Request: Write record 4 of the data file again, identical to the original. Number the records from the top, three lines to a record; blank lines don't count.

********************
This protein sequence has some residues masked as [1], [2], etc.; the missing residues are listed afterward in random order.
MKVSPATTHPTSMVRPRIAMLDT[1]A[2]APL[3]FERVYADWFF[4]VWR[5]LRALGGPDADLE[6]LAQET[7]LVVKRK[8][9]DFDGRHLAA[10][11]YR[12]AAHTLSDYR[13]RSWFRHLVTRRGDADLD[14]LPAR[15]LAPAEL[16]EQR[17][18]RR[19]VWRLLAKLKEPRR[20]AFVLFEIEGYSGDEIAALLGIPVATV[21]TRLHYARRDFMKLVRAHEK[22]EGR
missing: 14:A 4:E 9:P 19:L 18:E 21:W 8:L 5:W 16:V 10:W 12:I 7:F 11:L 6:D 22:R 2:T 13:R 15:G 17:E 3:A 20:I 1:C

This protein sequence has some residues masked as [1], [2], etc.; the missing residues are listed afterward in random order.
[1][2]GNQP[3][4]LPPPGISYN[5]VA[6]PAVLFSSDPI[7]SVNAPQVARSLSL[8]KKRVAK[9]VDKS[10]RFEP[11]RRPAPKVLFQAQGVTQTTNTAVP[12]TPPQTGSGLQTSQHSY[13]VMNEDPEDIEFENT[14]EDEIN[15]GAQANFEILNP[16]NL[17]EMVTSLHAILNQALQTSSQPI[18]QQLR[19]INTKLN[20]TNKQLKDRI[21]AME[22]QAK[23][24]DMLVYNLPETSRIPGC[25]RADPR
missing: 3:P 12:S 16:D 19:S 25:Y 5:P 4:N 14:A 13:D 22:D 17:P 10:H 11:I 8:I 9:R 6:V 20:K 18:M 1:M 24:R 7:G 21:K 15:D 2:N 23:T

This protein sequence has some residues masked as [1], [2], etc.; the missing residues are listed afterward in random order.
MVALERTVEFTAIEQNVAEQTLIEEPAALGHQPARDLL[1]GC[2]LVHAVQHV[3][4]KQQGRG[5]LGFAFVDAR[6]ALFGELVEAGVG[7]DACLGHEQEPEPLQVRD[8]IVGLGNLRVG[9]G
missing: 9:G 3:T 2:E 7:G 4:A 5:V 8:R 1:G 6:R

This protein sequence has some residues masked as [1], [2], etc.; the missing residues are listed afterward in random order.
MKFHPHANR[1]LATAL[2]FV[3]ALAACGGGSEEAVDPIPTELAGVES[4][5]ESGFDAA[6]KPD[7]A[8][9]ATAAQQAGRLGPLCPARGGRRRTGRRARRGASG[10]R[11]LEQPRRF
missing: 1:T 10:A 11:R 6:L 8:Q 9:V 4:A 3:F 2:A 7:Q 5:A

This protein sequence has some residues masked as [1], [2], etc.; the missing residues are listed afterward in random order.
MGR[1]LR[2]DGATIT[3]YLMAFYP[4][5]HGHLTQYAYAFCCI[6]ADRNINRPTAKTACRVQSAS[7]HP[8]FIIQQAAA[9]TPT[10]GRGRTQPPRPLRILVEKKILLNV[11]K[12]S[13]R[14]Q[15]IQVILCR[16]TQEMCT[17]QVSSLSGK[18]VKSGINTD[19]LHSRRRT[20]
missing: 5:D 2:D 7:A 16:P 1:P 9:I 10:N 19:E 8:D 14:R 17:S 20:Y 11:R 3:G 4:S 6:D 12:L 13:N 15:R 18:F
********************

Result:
This protein sequence has some residues masked as [1], [2], etc.; the missing residues are listed afterward in random order.
MKFHPHANR[1]LATAL[2]FV[3]ALAACGGGSEEAVDPIPTELAGVES[4][5]ESGFDAA[6]KPD[7]A[8][9]ATAAQQAGRLGPLCPARGGRRRTGRRARRGASG[10]R[11]LEQPRRF
missing: 1:T 10:A 11:R 6:L 8:Q 9:V 4:A 3:F 2:A 7:Q 5:A